Today is the 70th Birthday of renowned British theoretical physicist Stephen Hawking. His immense contributions to physics, including but not restricted to cosmology, are remarkable in their own right, but made even more emarkable that has done so much after having been stricken by such a debilitating disease when he was only in his twenties. Hawking’s is undoubtedly a brilliant and inspirational mind, but his courage and physical endurance in the face of difficulties that others might have found unbearable provide inspiration far behond physics. I’d therefore like to add a genuine Many Happy Returns to Professor Stephen Hawking, and I hope he’s enjoying the celebratory conference and other events that have been laid on to mark this special occasion.
I have in the past gone on record, both on television and in print, as being not entirely positive about the “cult” that surrounds Stephen Hawking. I think a number of my colleagues find things I have said disrespectful and/or churlish. I do, however, stand by everything I’ve said. I do have enormous respect for Hawking the physicist, as well as deep admiration for his tenacity and fortitude, and have never said otherwise. I don’t, however, agree that Hawking is in the same category of revolutionary thinkers as Newton or Einstein, which is how he is often portrayed.
In fact a poll of 100 theoretical physicists in 1999 came to exactly the same conclusion. The top ten in that list were:
- Albert Einstein
- Isaac Newton
- James Clerk Maxwell
- Niels Bohr
- Werner Heisenberg
- Galileo Galilei
- Richard Feynman
- Paul Dirac
- Erwin Schrödinger
- Ernest Rutherford
The idea of a league table like this is of course a bit silly, but it does at least give some insight into the way physicists regard prominent figures in their subject. Hawking came way down the list, in fact, in 300th (equal) place. I don’t think it is disrespectful to Hawking to point this out. I’m not saying he isn’t a brilliant physicist. I’m just saying that there are a great many other brilliant physicists that no one outside physics has ever heard of.
It is interesting to speculate what would have happened if the list had been restricted to living physicists. I’d guess Hawking would be in the top ten, but I’m not at all sure where…
And before I get accused of jealousy about Stephen Hawking’s fame, let me make it absolutely clear that if Hawking is like a top Premiership footballer (which I think is an appropriate analogy), then I am definitely like someone kicking a ball around for a pub team on a Sunday morning (with a hangover). This gulf does not make me envious; it just makes me admire his ability all the more, just as trying to play football makes one realise exactly how good the top players really are.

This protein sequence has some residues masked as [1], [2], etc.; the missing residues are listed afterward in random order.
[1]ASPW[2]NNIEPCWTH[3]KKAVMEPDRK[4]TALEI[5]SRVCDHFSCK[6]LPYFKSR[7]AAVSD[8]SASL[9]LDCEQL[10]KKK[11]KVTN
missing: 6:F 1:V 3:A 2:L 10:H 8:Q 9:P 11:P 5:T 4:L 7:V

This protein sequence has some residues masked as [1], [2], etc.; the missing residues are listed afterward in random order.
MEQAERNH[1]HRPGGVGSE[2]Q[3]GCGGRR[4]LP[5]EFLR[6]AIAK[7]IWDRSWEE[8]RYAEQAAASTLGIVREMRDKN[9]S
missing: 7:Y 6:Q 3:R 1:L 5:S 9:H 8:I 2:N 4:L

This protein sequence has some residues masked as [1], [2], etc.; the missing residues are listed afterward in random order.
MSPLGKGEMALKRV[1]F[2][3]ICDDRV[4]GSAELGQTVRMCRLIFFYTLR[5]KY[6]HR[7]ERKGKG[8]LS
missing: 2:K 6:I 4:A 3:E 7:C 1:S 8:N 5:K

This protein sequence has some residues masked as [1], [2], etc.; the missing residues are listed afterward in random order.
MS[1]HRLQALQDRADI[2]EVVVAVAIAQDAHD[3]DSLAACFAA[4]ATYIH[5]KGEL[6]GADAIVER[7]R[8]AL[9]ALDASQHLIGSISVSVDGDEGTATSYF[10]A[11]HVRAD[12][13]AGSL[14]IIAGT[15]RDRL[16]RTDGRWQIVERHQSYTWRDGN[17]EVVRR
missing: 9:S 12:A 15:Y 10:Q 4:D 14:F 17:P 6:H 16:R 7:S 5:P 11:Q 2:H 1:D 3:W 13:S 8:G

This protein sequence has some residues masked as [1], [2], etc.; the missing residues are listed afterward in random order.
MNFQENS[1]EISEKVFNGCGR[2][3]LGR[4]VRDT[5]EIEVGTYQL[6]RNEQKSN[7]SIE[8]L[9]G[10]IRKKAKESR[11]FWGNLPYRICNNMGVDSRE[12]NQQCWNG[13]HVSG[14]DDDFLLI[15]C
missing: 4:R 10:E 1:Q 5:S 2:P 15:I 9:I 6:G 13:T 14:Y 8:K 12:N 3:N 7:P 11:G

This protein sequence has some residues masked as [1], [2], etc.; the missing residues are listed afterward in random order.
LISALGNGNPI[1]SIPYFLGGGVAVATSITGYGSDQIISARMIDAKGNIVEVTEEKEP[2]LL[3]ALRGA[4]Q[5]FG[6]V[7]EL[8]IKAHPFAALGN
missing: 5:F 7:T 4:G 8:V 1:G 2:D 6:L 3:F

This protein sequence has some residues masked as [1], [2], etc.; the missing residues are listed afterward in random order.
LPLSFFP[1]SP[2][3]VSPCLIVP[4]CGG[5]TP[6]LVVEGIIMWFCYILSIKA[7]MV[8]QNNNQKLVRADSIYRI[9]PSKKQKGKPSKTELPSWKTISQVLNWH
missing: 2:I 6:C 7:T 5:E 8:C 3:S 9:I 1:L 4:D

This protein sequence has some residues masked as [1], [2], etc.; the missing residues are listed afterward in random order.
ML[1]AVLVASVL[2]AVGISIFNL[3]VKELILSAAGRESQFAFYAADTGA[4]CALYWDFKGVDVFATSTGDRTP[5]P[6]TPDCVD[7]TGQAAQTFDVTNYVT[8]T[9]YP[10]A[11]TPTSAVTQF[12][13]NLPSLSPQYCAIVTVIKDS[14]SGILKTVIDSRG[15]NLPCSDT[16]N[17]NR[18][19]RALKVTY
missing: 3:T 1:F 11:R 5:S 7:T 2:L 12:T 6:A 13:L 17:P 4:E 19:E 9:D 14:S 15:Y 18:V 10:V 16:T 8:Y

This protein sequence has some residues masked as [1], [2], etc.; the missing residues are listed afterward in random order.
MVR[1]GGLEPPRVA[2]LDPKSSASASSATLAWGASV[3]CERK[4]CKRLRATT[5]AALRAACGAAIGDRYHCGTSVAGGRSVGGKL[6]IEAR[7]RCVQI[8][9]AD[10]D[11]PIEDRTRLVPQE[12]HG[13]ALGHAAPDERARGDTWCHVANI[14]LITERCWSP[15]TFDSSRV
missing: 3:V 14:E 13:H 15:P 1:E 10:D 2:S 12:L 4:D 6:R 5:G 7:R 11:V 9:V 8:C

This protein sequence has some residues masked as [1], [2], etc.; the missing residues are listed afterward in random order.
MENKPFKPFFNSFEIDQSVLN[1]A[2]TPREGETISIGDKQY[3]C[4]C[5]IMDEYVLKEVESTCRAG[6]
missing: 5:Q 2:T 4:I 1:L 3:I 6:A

Anyway, I had better wind this up because that sporting metaphor has just reminded me that there are some FA Cup ties on the TV this afternoon. I’ll therefore switch to a slightly different kind of hawking, i.e. trying to peddle a few copies of my book Hawking and the Mind of God, which was published in 2000. Excuse the blatant self-promotion, but these are hard times!
Here is the jacket blurb:
Stephen Hawking has achieved a unique position in contemporary culture, combining eminence in the rarefied world of theoretical physics with the popular fame usually reserved for film stars and rock musicians. Yet Hawking’s technical work is so challenging, both in its conceptual scope and in its mathematical detail, that proper understanding of its significance lies beyond the grasp of all but a few specialists. How, then, did Hawking-the-scientist become Hawking-the-icon? Hawking’s theories often take him into the intellectual territory that has traditionally been the province of religion rather than science. He acknowledges this explicitly in the closing sentence of his bestseller, “A Brief History of Time”, where he says that his ultimate aim is the “know the Mind of God”. “Hawking and the Mind of God” examines the pseudo-religious connotations of some of the key themes in Hawking’s work, and how these shed light not only on the Hawking cult itself, but also on the wider issue of how scientists represent themselves in the media.
And you can take a peek at the inside here: